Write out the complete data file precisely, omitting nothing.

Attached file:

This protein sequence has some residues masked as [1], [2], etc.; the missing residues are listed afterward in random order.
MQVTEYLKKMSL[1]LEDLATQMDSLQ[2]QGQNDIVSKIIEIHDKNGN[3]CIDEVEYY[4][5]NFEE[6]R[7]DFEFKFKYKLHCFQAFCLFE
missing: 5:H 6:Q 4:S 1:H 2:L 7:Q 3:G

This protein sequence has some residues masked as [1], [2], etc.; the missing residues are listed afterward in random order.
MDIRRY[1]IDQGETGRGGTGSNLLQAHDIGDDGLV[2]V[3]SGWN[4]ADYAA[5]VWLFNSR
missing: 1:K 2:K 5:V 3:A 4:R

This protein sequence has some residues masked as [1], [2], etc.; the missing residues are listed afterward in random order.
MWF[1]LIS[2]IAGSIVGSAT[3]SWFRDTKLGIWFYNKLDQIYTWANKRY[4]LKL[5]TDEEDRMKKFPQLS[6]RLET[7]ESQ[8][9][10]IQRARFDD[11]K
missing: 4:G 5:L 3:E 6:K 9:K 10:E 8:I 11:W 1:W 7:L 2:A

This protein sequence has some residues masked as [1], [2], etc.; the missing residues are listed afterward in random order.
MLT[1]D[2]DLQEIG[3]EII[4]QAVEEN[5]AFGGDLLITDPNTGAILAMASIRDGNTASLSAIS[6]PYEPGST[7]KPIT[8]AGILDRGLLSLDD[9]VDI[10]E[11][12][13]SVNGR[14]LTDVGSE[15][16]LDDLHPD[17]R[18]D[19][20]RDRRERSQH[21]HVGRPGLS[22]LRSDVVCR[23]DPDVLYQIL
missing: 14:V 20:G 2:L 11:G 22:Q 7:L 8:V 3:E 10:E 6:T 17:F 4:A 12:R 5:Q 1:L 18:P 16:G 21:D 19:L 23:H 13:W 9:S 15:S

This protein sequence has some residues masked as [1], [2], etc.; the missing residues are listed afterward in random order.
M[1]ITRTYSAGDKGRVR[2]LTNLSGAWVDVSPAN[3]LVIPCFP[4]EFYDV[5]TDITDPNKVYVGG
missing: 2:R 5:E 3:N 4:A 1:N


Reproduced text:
This protein sequence has some residues masked as [1], [2], etc.; the missing residues are listed afterward in random order.
MQVTEYLKKMSL[1]LEDLATQMDSLQ[2]QGQNDIVSKIIEIHDKNGN[3]CIDEVEYY[4][5]NFEE[6]R[7]DFEFKFKYKLHCFQAFCLFE
missing: 5:H 6:Q 4:S 1:H 2:L 7:Q 3:G

This protein sequence has some residues masked as [1], [2], etc.; the missing residues are listed afterward in random order.
MDIRRY[1]IDQGETGRGGTGSNLLQAHDIGDDGLV[2]V[3]SGWN[4]ADYAA[5]VWLFNSR
missing: 1:K 2:K 5:V 3:A 4:R

This protein sequence has some residues masked as [1], [2], etc.; the missing residues are listed afterward in random order.
MWF[1]LIS[2]IAGSIVGSAT[3]SWFRDTKLGIWFYNKLDQIYTWANKRY[4]LKL[5]TDEEDRMKKFPQLS[6]RLET[7]ESQ[8][9][10]IQRARFDD[11]K
missing: 4:G 5:L 3:E 6:K 9:K 10:E 8:I 11:W 1:W 7:L 2:A

This protein sequence has some residues masked as [1], [2], etc.; the missing residues are listed afterward in random order.
MLT[1]D[2]DLQEIG[3]EII[4]QAVEEN[5]AFGGDLLITDPNTGAILAMASIRDGNTASLSAIS[6]PYEPGST[7]KPIT[8]AGILDRGLLSLDD[9]VDI[10]E[11][12][13]SVNGR[14]LTDVGSE[15][16]LDDLHPD[17]R[18]D[19][20]RDRRERSQH[21]HVGRPGLS[22]LRSDVVCR[23]DPDVLYQIL
missing: 14:V 20:G 2:L 11:G 22:Q 7:L 8:V 3:E 10:E 6:T 17:F 4:A 12:R 5:Q 1:L 18:P 16:G 21:D 19:L 23:H 13:W 9:S 15:S

This protein sequence has some residues masked as [1], [2], etc.; the missing residues are listed afterward in random order.
M[1]ITRTYSAGDKGRVR[2]LTNLSGAWVDVSPAN[3]LVIPCFP[4]EFYDV[5]TDITDPNKVYVGG
missing: 2:R 5:E 3:N 4:A 1:N